Private labels : PL marking time… before bouncing back?


According to Michaël Watine, Client Business Partner at Nielsen, Private Labels are far from having said their last word, even though they are going through a period of stagnation in France. An expert’s analysis...

The word “saturation” is used with growing frequency in connection with Private Labels (PL) in the food sector (FMCG + Self-Service Fresh Products), with a threshold of 30% market share in value terms which has resisted them for 3 years in France. Over and above the Drive phenomenon which sustains their growth, one conclusion is undeniable with regard to supermarkets and hypermarkets: PL are losing ground by -0.2% in value terms, compared with +2% for Manufacturer Brands (MB). Have French shoppers really entered a phase of disaffection This stagnation of PL is peculiarly French, since in other places they are progressing faster than the average, even in the UK, reputed to be the champion in PL. Indeed, the essence of the explanation lies in the present context of French retailing, which is highly competitive. Retailers have never placed so much emphasis on Manufacturer Brands to attract shoppers. Competition between supermarket groups has intensified over the past two years, generating a downward trend in the prices of Manufacturer Brands and thus a diminishing price difference with respect to PL: this margin has moved from -32% to -30% over that period. Even in certain store chains, the difference has fallen by as much as 8 points.This attractiveness of MB prices is intensively emphasised in their media communications and promotions. Two or three years ago, however, communication by store chains was still frequently focussed on PL and their attractive quality/price ratio. Nowadays, PL are significantly less present on our screens. We are now very often exposed to “store” advertising copy in which the message is centred solely on the brands, with a final screen showing a national brand together with a price label. In parallel with the prices of non-promoted items, the promotional weight of PL is falling, whereas it continues to rise slightly for Manufacturer Brands, reaching 23.5% in 2013. Even more impressive than the promotional presence is the level of discount now offered to shoppers, which now averages 32% of reduction for a Need Unit i.e. slightly more than the non-promoted price difference between PL and MB!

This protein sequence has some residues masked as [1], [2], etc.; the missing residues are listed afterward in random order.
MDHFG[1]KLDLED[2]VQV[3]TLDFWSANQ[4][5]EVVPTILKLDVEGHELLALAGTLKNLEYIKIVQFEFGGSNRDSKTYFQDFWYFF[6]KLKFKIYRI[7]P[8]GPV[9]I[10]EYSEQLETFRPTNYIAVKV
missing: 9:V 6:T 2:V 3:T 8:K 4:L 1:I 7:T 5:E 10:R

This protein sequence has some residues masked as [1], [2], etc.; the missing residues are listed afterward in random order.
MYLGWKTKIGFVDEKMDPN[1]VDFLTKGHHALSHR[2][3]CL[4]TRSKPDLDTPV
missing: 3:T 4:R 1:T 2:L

In addition, 2013 was the first year for a very long time in which the range of PL progressed more slowly than Manufacturer Brands (+2.3% v. +3.2%). For many retailer chains, MB owe their dynamism to a significant offer effect. There is no longer any point in demonstrating the strong reactivity of brands to the size of their range! And, as well as being penalised by the modest growth of their offer, PL suffer the increa­sed visibility of brands in terms of retail shelf space.

In the final analysis, only modest and younger households, with limited purchasing power, continue to increase the proportion of PL in their shopping lists. The challenge now facing PL is to win over consumers in a larger number of categories!

The most immediate route towards reinvigorating PL is product differentiation, implying innovation, new packaging and penetration of premium segments. Improving quality as perceived by the consumer is a permanent, vital challenge for PL, because buying such a product implies first of all a search for an attractive quality/price ratio. In this context it no longer seems appropriate for PL to seek to restore their price attractiveness by reducing product quality: using inferior raw materials means taking a real risk.

“Don’t consume more, consume better” is a real trend in the food sector in France. Over the past two years, volumes have been relatively stable, but numerous markets are making the most of the situation by moving up-market. In the medium and long term, whether or not PL make a comeback in strength, will be determined by the strate­gies of retail chains. This is demonstrated by the fact that PL are still strong in those retail chains which continue to support them. It would therefore be wrong to believe that the growth of PL in France is finished, because a turn-around in the context of French retailing could bring them back into the limelight at any time. Retail chains must, however, enter a new era in their communication (traceability, civic and local responsibility, etc.). An example to illustrate this need can be seen in the “horsegate” affair of early 2013, concerning frozen cooked dishes, which had a greater effect on PL than on Manufacturer Brands, although this food scandal was not directly associated with PL by the media coverage! More work is required to reassure the consumer. 

How can PL differentiate themselves

  • R&D innovation is no longer the private domain of Manufacturer Brands, but of retailers too.
  • Product renewal. The classic PL accounts for 84% of PL sales. The renewal efforts of the retailer chains can make the difference.
  • Reinforcement of the local and the organic . Premium” PL are particularly fond of this battlefield.

LSA at PLMA Trade Show

This issue of LSA will be widely distributed at the PLMA, the Private Label Trade Show which will take place in Amsterdam on 20-21 May 2014. The Private Label Manufacturers Association will count more than 2,200 exhibitors, representing manufacturers of food and non-food products from 70 countries. More than 10,000 buyers and supermarket managers are expected.

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